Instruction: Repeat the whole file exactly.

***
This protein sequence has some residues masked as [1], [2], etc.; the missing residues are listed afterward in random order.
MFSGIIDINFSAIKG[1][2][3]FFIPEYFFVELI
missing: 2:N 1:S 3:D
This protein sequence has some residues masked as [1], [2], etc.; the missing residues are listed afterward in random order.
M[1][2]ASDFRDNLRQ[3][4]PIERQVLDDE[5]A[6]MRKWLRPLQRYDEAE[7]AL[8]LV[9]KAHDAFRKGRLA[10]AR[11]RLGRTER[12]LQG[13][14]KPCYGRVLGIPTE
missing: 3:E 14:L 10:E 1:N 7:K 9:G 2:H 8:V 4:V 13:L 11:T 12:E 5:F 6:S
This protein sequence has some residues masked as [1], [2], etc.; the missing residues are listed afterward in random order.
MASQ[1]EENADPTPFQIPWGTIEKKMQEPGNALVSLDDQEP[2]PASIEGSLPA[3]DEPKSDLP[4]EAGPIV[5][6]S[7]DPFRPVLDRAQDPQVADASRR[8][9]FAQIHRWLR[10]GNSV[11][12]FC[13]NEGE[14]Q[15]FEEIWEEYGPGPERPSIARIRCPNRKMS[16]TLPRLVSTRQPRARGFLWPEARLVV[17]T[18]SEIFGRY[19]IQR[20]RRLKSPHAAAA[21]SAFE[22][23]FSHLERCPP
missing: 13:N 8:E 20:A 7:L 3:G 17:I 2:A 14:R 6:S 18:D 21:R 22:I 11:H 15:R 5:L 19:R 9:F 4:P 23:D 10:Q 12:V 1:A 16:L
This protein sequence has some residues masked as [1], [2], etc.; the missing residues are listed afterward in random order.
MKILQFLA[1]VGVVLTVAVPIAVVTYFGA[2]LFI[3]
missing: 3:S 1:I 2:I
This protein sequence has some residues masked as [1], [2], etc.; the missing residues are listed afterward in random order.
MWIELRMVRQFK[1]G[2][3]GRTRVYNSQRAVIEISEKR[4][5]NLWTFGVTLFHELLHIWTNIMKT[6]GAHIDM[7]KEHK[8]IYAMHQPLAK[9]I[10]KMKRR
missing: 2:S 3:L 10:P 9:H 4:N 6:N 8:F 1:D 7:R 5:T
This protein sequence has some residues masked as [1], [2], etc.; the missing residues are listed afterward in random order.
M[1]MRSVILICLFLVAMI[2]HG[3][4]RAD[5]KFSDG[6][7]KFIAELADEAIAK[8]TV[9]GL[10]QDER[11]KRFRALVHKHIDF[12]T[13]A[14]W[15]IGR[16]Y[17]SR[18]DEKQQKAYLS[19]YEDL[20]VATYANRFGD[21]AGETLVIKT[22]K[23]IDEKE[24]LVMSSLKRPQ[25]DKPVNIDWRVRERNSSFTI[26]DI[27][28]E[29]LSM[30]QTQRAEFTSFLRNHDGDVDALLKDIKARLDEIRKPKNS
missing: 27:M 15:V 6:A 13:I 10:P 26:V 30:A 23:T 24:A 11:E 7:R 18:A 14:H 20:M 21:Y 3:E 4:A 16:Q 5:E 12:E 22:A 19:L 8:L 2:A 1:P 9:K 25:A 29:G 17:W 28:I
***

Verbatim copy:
This protein sequence has some residues masked as [1], [2], etc.; the missing residues are listed afterward in random order.
MFSGIIDINFSAIKG[1][2][3]FFIPEYFFVELI
missing: 2:N 1:S 3:D
This protein sequence has some residues masked as [1], [2], etc.; the missing residues are listed afterward in random order.
M[1][2]ASDFRDNLRQ[3][4]PIERQVLDDE[5]A[6]MRKWLRPLQRYDEAE[7]AL[8]LV[9]KAHDAFRKGRLA[10]AR[11]RLGRTER[12]LQG[13][14]KPCYGRVLGIPTE
missing: 3:E 14:L 10:E 1:N 7:K 9:G 2:H 8:V 4:V 13:L 11:T 12:E 5:F 6:S
This protein sequence has some residues masked as [1], [2], etc.; the missing residues are listed afterward in random order.
MASQ[1]EENADPTPFQIPWGTIEKKMQEPGNALVSLDDQEP[2]PASIEGSLPA[3]DEPKSDLP[4]EAGPIV[5][6]S[7]DPFRPVLDRAQDPQVADASRR[8][9]FAQIHRWLR[10]GNSV[11][12]FC[13]NEGE[14]Q[15]FEEIWEEYGPGPERPSIARIRCPNRKMS[16]TLPRLVSTRQPRARGFLWPEARLVV[17]T[18]SEIFGRY[19]IQR[20]RRLKSPHAAAA[21]SAFE[22][23]FSHLERCPP
missing: 13:N 8:E 20:A 7:L 3:G 17:I 2:A 14:R 6:S 18:D 21:R 22:I 11:H 15:R 5:L 19:R 9:F 4:P 23:D 10:Q 12:V 1:A 16:L
This protein sequence has some residues masked as [1], [2], etc.; the missing residues are listed afterward in random order.
MKILQFLA[1]VGVVLTVAVPIAVVTYFGA[2]LFI[3]
missing: 3:S 1:I 2:I
This protein sequence has some residues masked as [1], [2], etc.; the missing residues are listed afterward in random order.
MWIELRMVRQFK[1]G[2][3]GRTRVYNSQRAVIEISEKR[4][5]NLWTFGVTLFHELLHIWTNIMKT[6]GAHIDM[7]KEHK[8]IYAMHQPLAK[9]I[10]KMKRR
missing: 2:S 3:L 10:P 9:H 4:N 6:N 8:F 1:D 7:R 5:T
This protein sequence has some residues masked as [1], [2], etc.; the missing residues are listed afterward in random order.
M[1]MRSVILICLFLVAMI[2]HG[3][4]RAD[5]KFSDG[6][7]KFIAELADEAIAK[8]TV[9]GL[10]QDER[11]KRFRALVHKHIDF[12]T[13]A[14]W[15]IGR[16]Y[17]SR[18]DEKQQKAYLS[19]YEDL[20]VATYANRFGD[21]AGETLVIKT[22]K[23]IDEKE[24]LVMSSLKRPQ[25]DKPVNIDWRVRERNSSFTI[26]DI[27][28]E[29]LSM[30]QTQRAEFTSFLRNHDGDVDALLKDIKARLDEIRKPKNS
missing: 27:M 15:V 6:A 13:I 10:P 26:V 30:A 23:T 24:A 11:E 7:R 18:A 14:H 20:M 21:Y 3:E 4:A 16:Q 5:E 12:E 22:A 19:L 8:L 2:A 1:P 9:K 25:A 29:G 17:W 28:I